Sharon Welch is adjunct faculty member at Meadville Lombard Theological School, after having served as Provost and Professor of Religion for ten years. She has held positions as Professor and Chair of Religious Studies, Professor of Women’s and Gender Studies and Adjunct Professor of Educational Leadership and Policy Analysis at the University of Missouri. She was assistant and associate professor of Theology and Religion and Society at Harvard Divinity School. She received her Ph.D. in theology from Vanderbilt University in 1982, and was named Distinguished Alumna of the year in 2019. Welch serves as a board member of the American Humanist Association, the Interreligious Institute of Chicago Theological Seminary and Chicago League of Women Voters.
Welch is the author of After the Protests Are Heard: Enacting Civic Engagement and Social Transformation (NYU Press, 2019), Communities of Resistance and Solidarity: A Feminist Theology of Liberation (Orbis Books, 1984, Wipf and Stock, 2017), Real Peace, Real Security: The Challenges of Global Citizenship (Fortress, 2008), After Empire: The Art and Ethos of Enduring Peace (Fortress, 2004), and A Feminist Ethic of Risk (Fortress, 1989, and Revised Edition, 2000). She is a contributor to The Oxford Handbook on Humanism (editor Anthony B. Pinn).
This is an extraordinary time in the life of the world. Educational institutions face immense challenges from the COVID-19 pandemic, and are increasingly aware of the costs of systemic racism and of the interaction of racism with other forms of social injustice. At this moment, I believe my scholarly work and practical experience in civic engagement and social transformation are a good fit for the challenges that we in the AAR are facing with commitment, creativity and integrity.
The mission of the AAR to “cultivate and support a diverse community engaged in the academic study of religion” is intricately related to a core goal of the academy, reckoning with the role that ‘religion often plays in causing or resolving social strife.’ In our attempts to understand the role of religion and of humanist thought in reckoning with the past and current costs of systemic injustice and in working to create, nurture and expand liberative and diverse communities, the AAR has consistently served as an association of educators and scholars that has challenged us to see our limitations and to do more for expansive and systemic social justice.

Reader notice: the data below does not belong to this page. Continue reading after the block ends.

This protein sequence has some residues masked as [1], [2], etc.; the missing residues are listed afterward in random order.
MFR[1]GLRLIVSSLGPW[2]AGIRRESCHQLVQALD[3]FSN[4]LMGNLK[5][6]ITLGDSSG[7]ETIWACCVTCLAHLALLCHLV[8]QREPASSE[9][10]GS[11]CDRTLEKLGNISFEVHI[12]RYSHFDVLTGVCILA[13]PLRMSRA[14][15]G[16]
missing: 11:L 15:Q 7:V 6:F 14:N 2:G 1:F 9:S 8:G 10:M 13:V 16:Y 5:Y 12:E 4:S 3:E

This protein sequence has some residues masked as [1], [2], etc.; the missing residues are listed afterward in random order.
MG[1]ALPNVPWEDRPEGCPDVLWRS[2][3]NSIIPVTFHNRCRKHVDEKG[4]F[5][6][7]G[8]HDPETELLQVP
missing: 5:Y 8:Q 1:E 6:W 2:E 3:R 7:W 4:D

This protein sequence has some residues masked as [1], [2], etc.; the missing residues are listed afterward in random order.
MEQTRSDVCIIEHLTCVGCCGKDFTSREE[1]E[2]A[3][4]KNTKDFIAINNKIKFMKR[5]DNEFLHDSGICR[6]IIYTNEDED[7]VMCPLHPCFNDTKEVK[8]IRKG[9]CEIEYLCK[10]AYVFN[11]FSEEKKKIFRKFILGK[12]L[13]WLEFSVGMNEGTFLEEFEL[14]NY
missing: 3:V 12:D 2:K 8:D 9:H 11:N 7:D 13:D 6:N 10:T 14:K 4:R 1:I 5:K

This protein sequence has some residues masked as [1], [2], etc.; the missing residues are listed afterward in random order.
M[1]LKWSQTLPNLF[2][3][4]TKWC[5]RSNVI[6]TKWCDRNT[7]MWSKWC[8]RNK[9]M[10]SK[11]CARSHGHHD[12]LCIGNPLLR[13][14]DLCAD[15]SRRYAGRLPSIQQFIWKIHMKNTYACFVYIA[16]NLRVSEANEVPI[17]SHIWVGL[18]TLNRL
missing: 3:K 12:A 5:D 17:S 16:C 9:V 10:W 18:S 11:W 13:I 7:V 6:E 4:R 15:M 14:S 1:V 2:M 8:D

I am a social ethicist, and the AAR has been central to my development as an activist, educator, and administrator. At every institution in which I have studied and worked, I have been fortunate to have been part of multiracial teams of faculty, students, staff and administrators that have drawn on the resources of the AAR to shape self-critical and generative practices within our institutions and for the larger society.
At Harvard Divinity School I worked with multiracial teams involved in the creation and expansion of Feminist, Womanist, Black and Liberation theology. At the University of Missouri, I was part of multiracial teams that defined and expanded the scope of multicultural education across the university, and worked with the Religion and the Professions initiative that brought to the schools of business, law and medicine greater understanding of religious diversity in the communities that they served. At MLTS we worked to create an educational model and an institutional culture that exemplified not just cross-cultural competency, but the artistry of multiracial and cross-cultural partnership and leadership.
I am committed to another goal of the AAR, working with academic organizations to address the fundamental injustice of the increasing reliance on contingent faculty, and to “foster equity and labor justice” for contingent faculty. My experience as a leader in three forms of institutions – a private university, a public university, and a free-standing theological school – provide me with a unique range of experiences, networks, and strategies to participate in this work.
At this time of increasing authoritarianism and assaults on critical thinking and respect for other traditions and peoples, the work to which the AAR is committed is vital. We can build on the substantive work that the AAR has done for decades as we self-critically participate in educational and institutional practices of reckoning, reparations and the creation of an inclusive and just public sphere.